I also think you are making a mistake by choosing species Phrags as your first one. They are typically a bit trickier than hybrids.

I don't know of any orchid that like to have water sitting on any part of them for a lengthy period of time. The best plant for that is a bromeliad.

And Welcome to Slippertalk!
Thanks for your feedback NYEric, Dot and Slipperfan!

NYEric thanks for the details on growth habits for these species & the suggestion of Pearcei ecuadorense & Andreetae - the latter being a species I hadn't heard of & will look into more.

Eggshells thanks for the idea of miniature paphs (chinese/vietnamese species). I had assumed it might be too wet for Paphs but as I said I'm a beginner & learning! I can mount the plant I choose - can they be mounted on types of wood other than cork? I currently have malee root & grape vine in the tank.

Dot many thanks for the welcome and the suggestion of caricinum. Another for me to learn about.

I'm sure the tank does cool down at night as the temperature of the room it's in definitely drops and I run a fan in the tank in the evening. I'm always in bed before this happens so I'm just not sure exactly my how much.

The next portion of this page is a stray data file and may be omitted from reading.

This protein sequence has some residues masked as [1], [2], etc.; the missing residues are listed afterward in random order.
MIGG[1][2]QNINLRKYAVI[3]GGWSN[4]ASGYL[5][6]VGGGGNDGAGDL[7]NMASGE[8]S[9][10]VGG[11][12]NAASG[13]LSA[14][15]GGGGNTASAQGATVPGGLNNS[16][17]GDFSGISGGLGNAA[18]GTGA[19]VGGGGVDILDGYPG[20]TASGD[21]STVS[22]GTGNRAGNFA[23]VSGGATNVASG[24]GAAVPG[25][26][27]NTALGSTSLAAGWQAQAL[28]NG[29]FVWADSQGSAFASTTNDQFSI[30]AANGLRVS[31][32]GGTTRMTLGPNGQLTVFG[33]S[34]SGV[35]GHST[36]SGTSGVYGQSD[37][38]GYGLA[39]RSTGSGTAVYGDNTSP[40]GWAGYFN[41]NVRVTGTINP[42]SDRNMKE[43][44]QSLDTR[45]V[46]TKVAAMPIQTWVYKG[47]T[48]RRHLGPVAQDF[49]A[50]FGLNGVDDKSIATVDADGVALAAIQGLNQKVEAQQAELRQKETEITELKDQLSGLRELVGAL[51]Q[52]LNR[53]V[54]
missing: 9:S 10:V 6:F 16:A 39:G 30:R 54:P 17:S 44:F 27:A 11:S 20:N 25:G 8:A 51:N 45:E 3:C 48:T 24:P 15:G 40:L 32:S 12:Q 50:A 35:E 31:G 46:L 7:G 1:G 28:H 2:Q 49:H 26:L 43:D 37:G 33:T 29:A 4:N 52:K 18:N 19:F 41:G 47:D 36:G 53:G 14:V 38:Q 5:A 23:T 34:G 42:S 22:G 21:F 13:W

Thanks for the tip re species plants - I was planning to go for a hybrid as I had heard the same but as hybrids can have names totally unrelated to the species plants they are bread from & it is therefore difficult to work out what conditions they will like / how big the will grow, I'm trying to learn about the species plants first so I can look for hybrids bred from plants that like appropriate conditions & very importantly won't get too big.

With regards to plants having water sitting on them, what I was trying to work out is that in the wild plants are watered by rain which falls from above. I use a sprinkler system in my tank which does the same. When plants are grown in pots, water can sit between their leaves (not to the degree that it occurs with broms which have a reservoir there as you pointed out). Phals - one of the orchids that don't like this happening naturally grow epiphytically with their leaves hanging down so water runs over them but can't collect between them. From the pictures I've seen, Phrags grow with their leaves pointing upwards. I'd love to know how careful one needs to be about watering phrags from above (like rain does)? Do the leaves grow in such a way that water can't collect between them?

Thanks again - I'm enjoying this learning process! :)
It's all about the air movement. Rain does drop on everything but in most places there is at least a large volume of slowly moving air (or not so slow) which removes stagnant standing water. Also I'm assuming that in nature to some extent there see other microbes that may inhabit leaf surfaces if damp enough that may shield the plant
FYI, I built an enclosed grow area for Pleurothalids and stewed a valuable number of them. The only chance paphs and phrags would have is with a very strong air flow system.